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Except according to FA, it's 68% within 1 SD, so 34%, which split in half is 17%.
Sympathetikey check your math :D
100-68 is 32 not 34, and half of 32 is 16 :)
Can anyone explain why we subtract 68 from 100? This makes me think that we are saying its 35% of the data that falls within 1SD as opposed to 65. HELLLLLLP
@Lilyo If you consider 1 SD, that includes 68% of the population (in this case, you're saying that 68% of the people are between 296 and 196 (1SD above and 1 below). This leaves how many people? 32% outside of that range (100-68=32); half of those would be above 296 and the other half below 296, so 16%
No. The order of liver damage due to alcohol is: fatty changes --> cellular swelling (cellular balooning) --> necrosis.
This Q stem states to the patient consumed large amount of alcohol on a weekend -- he has acutely drank a large amount of alcohol on one weekend --> this corresponds with fatty changes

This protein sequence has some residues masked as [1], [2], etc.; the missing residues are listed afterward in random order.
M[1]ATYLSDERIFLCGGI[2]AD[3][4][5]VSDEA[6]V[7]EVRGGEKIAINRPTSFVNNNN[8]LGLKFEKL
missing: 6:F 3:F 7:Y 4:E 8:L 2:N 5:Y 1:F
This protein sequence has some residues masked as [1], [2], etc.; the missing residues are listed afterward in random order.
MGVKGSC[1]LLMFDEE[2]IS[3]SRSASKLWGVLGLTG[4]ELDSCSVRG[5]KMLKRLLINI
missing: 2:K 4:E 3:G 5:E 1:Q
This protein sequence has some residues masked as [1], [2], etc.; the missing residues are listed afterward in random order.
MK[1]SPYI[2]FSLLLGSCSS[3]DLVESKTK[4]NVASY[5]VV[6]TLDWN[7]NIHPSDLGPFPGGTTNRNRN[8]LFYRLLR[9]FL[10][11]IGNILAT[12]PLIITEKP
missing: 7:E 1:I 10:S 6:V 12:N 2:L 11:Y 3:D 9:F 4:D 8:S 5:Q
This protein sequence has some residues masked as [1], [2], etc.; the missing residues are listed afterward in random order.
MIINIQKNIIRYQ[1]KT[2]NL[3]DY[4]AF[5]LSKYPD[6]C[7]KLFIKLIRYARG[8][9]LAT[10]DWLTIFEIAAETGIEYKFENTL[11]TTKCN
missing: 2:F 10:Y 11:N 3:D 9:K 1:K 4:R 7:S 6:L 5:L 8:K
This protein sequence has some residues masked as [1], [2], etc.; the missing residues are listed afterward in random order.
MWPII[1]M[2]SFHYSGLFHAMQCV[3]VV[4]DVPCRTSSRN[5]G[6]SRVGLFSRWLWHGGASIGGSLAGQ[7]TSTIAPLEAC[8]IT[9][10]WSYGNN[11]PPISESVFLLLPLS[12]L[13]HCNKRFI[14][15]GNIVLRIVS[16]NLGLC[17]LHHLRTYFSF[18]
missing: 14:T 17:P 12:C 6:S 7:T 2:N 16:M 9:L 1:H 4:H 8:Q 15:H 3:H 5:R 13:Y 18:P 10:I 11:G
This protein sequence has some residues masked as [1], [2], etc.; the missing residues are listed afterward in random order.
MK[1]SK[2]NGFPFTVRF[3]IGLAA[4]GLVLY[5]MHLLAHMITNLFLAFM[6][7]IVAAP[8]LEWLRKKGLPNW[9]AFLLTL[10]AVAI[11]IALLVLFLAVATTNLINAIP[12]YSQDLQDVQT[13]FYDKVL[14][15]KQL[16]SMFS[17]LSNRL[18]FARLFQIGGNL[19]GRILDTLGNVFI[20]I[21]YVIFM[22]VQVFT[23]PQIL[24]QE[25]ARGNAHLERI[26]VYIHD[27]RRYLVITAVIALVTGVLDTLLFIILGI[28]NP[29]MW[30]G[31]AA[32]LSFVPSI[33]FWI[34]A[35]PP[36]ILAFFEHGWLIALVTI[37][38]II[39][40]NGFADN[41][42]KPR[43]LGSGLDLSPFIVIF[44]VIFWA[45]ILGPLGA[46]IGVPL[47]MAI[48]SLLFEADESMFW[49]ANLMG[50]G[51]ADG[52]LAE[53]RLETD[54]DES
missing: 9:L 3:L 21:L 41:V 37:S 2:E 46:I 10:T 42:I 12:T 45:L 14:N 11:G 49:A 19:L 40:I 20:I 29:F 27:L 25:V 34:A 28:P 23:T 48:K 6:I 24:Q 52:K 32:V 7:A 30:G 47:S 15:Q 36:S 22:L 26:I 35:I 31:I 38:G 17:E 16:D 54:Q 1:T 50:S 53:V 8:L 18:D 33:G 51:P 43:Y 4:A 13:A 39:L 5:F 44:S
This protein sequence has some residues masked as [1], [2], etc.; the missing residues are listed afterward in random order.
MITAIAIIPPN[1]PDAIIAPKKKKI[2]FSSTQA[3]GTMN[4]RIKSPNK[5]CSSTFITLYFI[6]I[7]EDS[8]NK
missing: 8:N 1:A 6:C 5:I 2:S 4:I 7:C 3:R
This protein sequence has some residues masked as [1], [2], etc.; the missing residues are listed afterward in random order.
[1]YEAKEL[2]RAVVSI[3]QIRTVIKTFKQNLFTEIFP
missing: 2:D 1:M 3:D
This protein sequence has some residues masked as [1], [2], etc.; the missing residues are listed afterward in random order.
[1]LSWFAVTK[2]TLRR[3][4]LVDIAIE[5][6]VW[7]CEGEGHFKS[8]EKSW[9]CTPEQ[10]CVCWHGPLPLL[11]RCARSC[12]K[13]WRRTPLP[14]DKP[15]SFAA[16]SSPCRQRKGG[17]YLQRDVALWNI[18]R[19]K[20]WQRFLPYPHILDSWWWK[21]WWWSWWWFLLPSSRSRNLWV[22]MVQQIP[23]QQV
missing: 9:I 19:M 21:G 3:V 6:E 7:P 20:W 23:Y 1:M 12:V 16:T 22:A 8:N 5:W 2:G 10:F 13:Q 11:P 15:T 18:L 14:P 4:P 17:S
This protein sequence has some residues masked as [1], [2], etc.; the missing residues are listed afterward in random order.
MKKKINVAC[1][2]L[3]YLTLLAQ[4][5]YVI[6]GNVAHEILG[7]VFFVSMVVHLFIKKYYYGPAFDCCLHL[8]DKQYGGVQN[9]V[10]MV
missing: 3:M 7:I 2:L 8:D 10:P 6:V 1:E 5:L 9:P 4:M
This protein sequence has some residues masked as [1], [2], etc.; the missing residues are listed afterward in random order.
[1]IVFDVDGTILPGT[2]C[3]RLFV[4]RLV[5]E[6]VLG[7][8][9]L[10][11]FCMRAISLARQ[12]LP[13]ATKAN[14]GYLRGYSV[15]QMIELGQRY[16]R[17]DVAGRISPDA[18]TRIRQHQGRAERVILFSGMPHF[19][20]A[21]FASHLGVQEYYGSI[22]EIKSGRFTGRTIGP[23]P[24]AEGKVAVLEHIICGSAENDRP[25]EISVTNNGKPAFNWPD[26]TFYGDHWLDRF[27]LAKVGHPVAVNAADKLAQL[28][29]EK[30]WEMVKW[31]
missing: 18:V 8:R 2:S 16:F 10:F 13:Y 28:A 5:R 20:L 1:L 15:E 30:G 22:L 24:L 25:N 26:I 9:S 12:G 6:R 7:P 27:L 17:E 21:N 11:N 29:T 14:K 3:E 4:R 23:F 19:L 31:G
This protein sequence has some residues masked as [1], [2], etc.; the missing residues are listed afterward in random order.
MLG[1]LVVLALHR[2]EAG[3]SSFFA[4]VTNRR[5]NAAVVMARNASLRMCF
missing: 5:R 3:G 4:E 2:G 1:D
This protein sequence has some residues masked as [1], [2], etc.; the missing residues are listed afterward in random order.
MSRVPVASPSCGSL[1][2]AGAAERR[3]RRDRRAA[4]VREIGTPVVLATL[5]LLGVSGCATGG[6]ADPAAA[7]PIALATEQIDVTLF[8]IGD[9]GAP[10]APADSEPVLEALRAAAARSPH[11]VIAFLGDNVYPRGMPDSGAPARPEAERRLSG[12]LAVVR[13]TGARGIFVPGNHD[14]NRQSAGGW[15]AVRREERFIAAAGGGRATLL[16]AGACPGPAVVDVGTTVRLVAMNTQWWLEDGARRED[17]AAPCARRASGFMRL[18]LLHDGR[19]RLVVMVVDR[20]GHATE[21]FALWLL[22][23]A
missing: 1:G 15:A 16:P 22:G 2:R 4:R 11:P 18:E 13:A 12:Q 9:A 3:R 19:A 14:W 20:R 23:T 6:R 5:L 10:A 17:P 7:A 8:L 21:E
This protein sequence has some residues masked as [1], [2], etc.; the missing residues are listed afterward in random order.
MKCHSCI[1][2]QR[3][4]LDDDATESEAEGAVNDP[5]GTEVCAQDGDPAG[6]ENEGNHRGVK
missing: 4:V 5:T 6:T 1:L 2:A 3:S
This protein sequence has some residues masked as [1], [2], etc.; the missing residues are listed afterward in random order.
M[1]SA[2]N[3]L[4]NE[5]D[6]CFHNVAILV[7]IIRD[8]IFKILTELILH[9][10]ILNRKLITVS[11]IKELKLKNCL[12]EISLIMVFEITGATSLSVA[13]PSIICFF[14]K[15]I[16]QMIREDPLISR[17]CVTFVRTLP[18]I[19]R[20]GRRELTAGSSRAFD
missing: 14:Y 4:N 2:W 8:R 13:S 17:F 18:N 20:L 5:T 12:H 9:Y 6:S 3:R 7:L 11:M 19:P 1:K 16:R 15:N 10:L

It's not in pathoma, but I have it written in (so he or Dr. Ryan may have mentioned it) - Alcoholic hepatitis is generally seen in binge drinkers WITH A LONG HISTORY OF CONSUMPTION.
Its kind of in pathoma Chapter 1, "free radical Injury", Section 2 "examples of free radical injury" goes over how free radicals (caused by drinking) lead to fat accumulation
You can't get the steatohepatitis before getting the steatosis (fatty change).
All the FAs caused by the alcohol consumption eventually lead to cytokine release, inflammation and finally the hepatitis seen in balloon swelling.